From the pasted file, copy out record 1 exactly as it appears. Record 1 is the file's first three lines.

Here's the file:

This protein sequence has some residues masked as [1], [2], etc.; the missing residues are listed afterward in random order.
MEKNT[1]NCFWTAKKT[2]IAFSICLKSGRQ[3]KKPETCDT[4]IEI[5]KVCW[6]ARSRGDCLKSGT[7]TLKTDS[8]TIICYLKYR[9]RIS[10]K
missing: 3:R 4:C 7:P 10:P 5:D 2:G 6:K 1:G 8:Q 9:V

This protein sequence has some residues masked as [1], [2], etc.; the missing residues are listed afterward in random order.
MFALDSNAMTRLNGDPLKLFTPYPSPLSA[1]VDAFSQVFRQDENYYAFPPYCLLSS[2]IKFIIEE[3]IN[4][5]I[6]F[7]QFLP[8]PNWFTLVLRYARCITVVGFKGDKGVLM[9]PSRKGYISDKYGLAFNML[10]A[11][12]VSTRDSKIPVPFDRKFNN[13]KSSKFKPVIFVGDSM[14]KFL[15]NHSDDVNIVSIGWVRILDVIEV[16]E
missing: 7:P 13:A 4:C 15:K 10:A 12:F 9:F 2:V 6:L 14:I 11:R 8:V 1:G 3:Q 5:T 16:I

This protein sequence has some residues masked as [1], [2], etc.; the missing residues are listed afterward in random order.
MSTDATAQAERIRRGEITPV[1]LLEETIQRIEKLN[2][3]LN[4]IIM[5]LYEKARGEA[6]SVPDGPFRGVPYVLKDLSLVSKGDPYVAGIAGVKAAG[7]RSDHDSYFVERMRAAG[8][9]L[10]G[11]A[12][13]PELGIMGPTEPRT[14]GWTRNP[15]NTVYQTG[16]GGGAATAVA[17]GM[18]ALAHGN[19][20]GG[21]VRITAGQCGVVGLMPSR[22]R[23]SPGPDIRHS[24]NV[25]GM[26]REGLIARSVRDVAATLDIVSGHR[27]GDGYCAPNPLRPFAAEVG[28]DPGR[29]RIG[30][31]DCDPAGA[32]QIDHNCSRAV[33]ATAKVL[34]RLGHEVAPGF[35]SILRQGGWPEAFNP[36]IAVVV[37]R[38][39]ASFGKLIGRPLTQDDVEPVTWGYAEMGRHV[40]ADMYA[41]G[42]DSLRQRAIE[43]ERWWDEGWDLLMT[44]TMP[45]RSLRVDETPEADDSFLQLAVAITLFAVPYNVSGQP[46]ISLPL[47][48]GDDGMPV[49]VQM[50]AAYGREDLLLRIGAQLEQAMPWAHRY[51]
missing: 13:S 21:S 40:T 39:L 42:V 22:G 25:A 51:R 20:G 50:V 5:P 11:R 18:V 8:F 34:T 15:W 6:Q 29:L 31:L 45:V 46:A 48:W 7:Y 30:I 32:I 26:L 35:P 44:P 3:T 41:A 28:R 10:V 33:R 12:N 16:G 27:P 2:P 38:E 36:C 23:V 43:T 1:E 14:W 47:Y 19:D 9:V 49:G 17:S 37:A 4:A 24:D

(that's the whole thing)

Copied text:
This protein sequence has some residues masked as [1], [2], etc.; the missing residues are listed afterward in random order.
MEKNT[1]NCFWTAKKT[2]IAFSICLKSGRQ[3]KKPETCDT[4]IEI[5]KVCW[6]ARSRGDCLKSGT[7]TLKTDS[8]TIICYLKYR[9]RIS[10]K
missing: 3:R 4:C 7:P 10:P 5:D 2:G 6:K 1:G 8:Q 9:V